A man has his genes analyzed and is told that he carries a gene that gives him an 80% chance of being bald. With his long curly hair about him, he announces that he obviously has a 0% chance of baldness.
I saw this on TV last night and it left me pondering. In the same way an artist creates a model of experience, can I poetically model my experience of the idea of probability?
Probability is some sort of knowledge about a future event. So if I'm in Las Vegas at a craps table and I have a die in my hand, I'll say that the 2 has a 1/6 chance of appearing face up when it lands on the table.
This indicates that I'm not looking at events as if they're determined. If I was, then in regard to the chances of the 2 appearing face up, I'd say: I don't know, but it's either 0 or 100%... because when the die lands, whichever number is up, that event was determined by a chain of previous events that extends as far back as it goes.
Saying that the 2 has a 1/6 chance, indicates that I imagine that prior to the event, six possibilities exist in some phantom-like state. In this state, they are all equally potent. Then, somehow, one of them becomes distinct from the others and changes from possibility to actuality. But how does one become distinct, when they started out indistinguishable in terms of potency? This change could be termed primal judgement.
Now, if I'd been born a thousand years ago, I would have said that God makes the choice that gives rise to any event. But having been born post-Enlightenment, I leave the question unanswered. I don't know how it happens... all I'm doing is modeling how
I think about it.
At first glance, it appears that the idea of probability conflicts with the idea of determinism. The determinist perspective allows for no choice and no 'knowledge' about future events. It demands that time be somehow contiguous so that the past can shape the present. The probabilistic perspective, on the other hand, posits the source of any event outside of time and space: in a realm of possibility filled with phantom caterpillars waiting to sprout wings into actuality. Only some will make it: who knows where the others go.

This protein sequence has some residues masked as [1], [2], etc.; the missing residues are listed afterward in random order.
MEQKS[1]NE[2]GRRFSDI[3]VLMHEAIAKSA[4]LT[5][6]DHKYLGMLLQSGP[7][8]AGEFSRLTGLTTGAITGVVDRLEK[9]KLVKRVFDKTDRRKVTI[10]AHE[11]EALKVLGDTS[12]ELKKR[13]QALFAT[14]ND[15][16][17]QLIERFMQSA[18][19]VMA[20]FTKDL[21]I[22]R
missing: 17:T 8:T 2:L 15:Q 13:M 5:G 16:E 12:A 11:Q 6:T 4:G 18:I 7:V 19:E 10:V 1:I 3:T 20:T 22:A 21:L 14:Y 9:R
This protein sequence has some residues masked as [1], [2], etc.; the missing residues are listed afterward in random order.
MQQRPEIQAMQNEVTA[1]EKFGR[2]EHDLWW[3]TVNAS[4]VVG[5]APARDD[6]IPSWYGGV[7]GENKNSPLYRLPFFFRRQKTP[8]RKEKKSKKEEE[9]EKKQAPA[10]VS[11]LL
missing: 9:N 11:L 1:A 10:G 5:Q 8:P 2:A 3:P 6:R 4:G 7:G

But maybe there's no conflict. Maybe I've been mixing categories. Imagine that my mind contains a machine: the meaning machine
. It takes in a piece of information and.. crunch crunch crunch... ping!... I receive it's output: the experience of meaning, out of which falls a new piece of information like a gum ball. I look inside the machine and see logic, causality, patterns, similarity, opposition, and so on. The input to the machine is thoughts that are weighted according to my confidence in them... belief. The more confidence I have in the input, the more confidence I'll have in the output: the new gum ball.
Probability is only information... input or output to the machine. Causality is part of the mechanics of the machine.
This explains the problem of the hairy man who had an 80% chance of being bald. This 80% is a piece of information that pertains (I think) to what we could expect if we looked at 100 people who have that gene. This information came out of a meaning machine. Probability doesn't describe causality. Causality is an aspect of the generation of meaning.
Is a logical argument a case of taking the gum ball that falls out of the machine and sticking it back in as an input? I also saw a thing about fractals last night.